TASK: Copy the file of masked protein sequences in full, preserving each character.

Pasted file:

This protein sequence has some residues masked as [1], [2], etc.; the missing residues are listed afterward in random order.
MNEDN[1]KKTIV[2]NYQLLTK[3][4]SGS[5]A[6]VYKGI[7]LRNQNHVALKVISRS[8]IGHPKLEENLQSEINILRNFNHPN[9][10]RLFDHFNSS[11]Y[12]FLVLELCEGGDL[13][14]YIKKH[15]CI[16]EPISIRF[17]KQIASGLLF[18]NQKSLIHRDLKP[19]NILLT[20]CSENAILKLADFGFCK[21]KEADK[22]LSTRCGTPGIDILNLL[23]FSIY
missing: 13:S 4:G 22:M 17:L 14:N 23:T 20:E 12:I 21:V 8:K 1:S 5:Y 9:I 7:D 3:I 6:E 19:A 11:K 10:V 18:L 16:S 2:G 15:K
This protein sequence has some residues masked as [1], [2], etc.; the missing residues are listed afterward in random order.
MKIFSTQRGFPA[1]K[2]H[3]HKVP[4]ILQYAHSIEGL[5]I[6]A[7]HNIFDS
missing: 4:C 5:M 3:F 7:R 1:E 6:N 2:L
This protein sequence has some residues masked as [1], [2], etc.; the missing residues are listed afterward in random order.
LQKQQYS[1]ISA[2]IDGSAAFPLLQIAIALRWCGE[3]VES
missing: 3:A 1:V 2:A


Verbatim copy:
This protein sequence has some residues masked as [1], [2], etc.; the missing residues are listed afterward in random order.
MNEDN[1]KKTIV[2]NYQLLTK[3][4]SGS[5]A[6]VYKGI[7]LRNQNHVALKVISRS[8]IGHPKLEENLQSEINILRNFNHPN[9][10]RLFDHFNSS[11]Y[12]FLVLELCEGGDL[13][14]YIKKH[15]CI[16]EPISIRF[17]KQIASGLLF[18]NQKSLIHRDLKP[19]NILLT[20]CSENAILKLADFGFCK[21]KEADK[22]LSTRCGTPGIDILNLL[23]FSIY
missing: 13:S 4:G 22:M 17:L 14:N 23:T 20:E 12:I 21:V 8:K 1:S 5:Y 9:I 7:D 3:I 6:E 19:A 11:K 10:V 18:L 16:S 2:G 15:K
This protein sequence has some residues masked as [1], [2], etc.; the missing residues are listed afterward in random order.
MKIFSTQRGFPA[1]K[2]H[3]HKVP[4]ILQYAHSIEGL[5]I[6]A[7]HNIFDS
missing: 4:C 5:M 3:F 7:R 1:E 6:N 2:L
This protein sequence has some residues masked as [1], [2], etc.; the missing residues are listed afterward in random order.
LQKQQYS[1]ISA[2]IDGSAAFPLLQIAIALRWCGE[3]VES
missing: 3:A 1:V 2:A